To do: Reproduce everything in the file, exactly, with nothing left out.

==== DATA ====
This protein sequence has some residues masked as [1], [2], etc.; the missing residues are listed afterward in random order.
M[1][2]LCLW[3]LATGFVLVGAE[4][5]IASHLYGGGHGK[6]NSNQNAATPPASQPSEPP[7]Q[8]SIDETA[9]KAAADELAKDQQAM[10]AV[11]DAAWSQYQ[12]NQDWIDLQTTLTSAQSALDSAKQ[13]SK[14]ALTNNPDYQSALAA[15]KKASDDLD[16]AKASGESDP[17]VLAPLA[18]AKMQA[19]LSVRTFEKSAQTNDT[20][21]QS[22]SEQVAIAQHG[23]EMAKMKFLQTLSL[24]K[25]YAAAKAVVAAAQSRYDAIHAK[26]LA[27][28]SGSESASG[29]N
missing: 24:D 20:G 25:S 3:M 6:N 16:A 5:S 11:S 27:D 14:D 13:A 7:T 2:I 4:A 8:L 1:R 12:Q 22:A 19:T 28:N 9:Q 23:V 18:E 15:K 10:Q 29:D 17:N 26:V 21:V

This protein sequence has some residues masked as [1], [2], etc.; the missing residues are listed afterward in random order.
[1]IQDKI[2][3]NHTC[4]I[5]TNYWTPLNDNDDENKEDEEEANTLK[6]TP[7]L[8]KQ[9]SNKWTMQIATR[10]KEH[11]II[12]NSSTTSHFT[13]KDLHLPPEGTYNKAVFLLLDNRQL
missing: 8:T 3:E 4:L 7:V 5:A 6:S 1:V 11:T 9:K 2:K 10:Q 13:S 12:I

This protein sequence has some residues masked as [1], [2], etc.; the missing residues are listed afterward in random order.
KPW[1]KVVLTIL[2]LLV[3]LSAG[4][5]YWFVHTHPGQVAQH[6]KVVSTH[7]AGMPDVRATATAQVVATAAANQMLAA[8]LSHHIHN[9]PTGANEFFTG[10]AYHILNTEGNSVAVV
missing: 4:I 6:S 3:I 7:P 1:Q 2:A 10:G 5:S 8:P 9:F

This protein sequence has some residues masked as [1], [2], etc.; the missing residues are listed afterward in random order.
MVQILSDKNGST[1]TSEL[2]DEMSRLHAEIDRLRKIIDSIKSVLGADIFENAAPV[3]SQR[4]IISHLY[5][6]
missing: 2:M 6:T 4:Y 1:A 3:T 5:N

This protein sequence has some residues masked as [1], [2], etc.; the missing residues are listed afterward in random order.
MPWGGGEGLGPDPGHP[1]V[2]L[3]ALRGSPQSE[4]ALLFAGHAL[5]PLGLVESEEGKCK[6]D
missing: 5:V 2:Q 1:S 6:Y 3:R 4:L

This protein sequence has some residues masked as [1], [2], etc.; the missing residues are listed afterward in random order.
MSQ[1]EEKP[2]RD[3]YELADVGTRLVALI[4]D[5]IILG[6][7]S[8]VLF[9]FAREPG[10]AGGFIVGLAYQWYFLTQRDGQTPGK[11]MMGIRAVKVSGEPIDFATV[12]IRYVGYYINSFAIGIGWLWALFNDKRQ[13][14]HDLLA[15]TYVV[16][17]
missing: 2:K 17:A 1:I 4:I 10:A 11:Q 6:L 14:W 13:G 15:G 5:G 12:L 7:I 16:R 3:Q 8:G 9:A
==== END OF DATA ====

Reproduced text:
This protein sequence has some residues masked as [1], [2], etc.; the missing residues are listed afterward in random order.
M[1][2]LCLW[3]LATGFVLVGAE[4][5]IASHLYGGGHGK[6]NSNQNAATPPASQPSEPP[7]Q[8]SIDETA[9]KAAADELAKDQQAM[10]AV[11]DAAWSQYQ[12]NQDWIDLQTTLTSAQSALDSAKQ[13]SK[14]ALTNNPDYQSALAA[15]KKASDDLD[16]AKASGESDP[17]VLAPLA[18]AKMQA[19]LSVRTFEKSAQTNDT[20][21]QS[22]SEQVAIAQHG[23]EMAKMKFLQTLSL[24]K[25]YAAAKAVVAAAQSRYDAIHAK[26]LA[27][28]SGSESASG[29]N
missing: 24:D 20:G 25:S 3:M 6:N 16:A 5:S 11:S 27:D 14:D 13:A 7:T 2:I 4:A 8:L 1:R 12:Q 22:A 19:T 28:N 9:Q 23:V 18:E 15:K 10:Q 29:D 17:N 26:V 21:V

This protein sequence has some residues masked as [1], [2], etc.; the missing residues are listed afterward in random order.
[1]IQDKI[2][3]NHTC[4]I[5]TNYWTPLNDNDDENKEDEEEANTLK[6]TP[7]L[8]KQ[9]SNKWTMQIATR[10]KEH[11]II[12]NSSTTSHFT[13]KDLHLPPEGTYNKAVFLLLDNRQL
missing: 8:T 3:E 4:L 7:V 5:A 6:S 1:V 11:T 9:K 2:K 10:Q 13:S 12:I

This protein sequence has some residues masked as [1], [2], etc.; the missing residues are listed afterward in random order.
KPW[1]KVVLTIL[2]LLV[3]LSAG[4][5]YWFVHTHPGQVAQH[6]KVVSTH[7]AGMPDVRATATAQVVATAAANQMLAA[8]LSHHIHN[9]PTGANEFFTG[10]AYHILNTEGNSVAVV
missing: 4:I 6:S 3:I 7:P 1:Q 2:A 10:G 5:S 8:P 9:F

This protein sequence has some residues masked as [1], [2], etc.; the missing residues are listed afterward in random order.
MVQILSDKNGST[1]TSEL[2]DEMSRLHAEIDRLRKIIDSIKSVLGADIFENAAPV[3]SQR[4]IISHLY[5][6]
missing: 2:M 6:T 4:Y 1:A 3:T 5:N

This protein sequence has some residues masked as [1], [2], etc.; the missing residues are listed afterward in random order.
MPWGGGEGLGPDPGHP[1]V[2]L[3]ALRGSPQSE[4]ALLFAGHAL[5]PLGLVESEEGKCK[6]D
missing: 5:V 2:Q 1:S 6:Y 3:R 4:L

This protein sequence has some residues masked as [1], [2], etc.; the missing residues are listed afterward in random order.
MSQ[1]EEKP[2]RD[3]YELADVGTRLVALI[4]D[5]IILG[6][7]S[8]VLF[9]FAREPG[10]AGGFIVGLAYQWYFLTQRDGQTPGK[11]MMGIRAVKVSGEPIDFATV[12]IRYVGYYINSFAIGIGWLWALFNDKRQ[13][14]HDLLA[15]TYVV[16][17]
missing: 2:K 17:A 1:I 4:I 10:A 11:Q 6:L 14:W 13:G 15:G 5:G 12:L 7:I 16:R 3:Q 8:G 9:A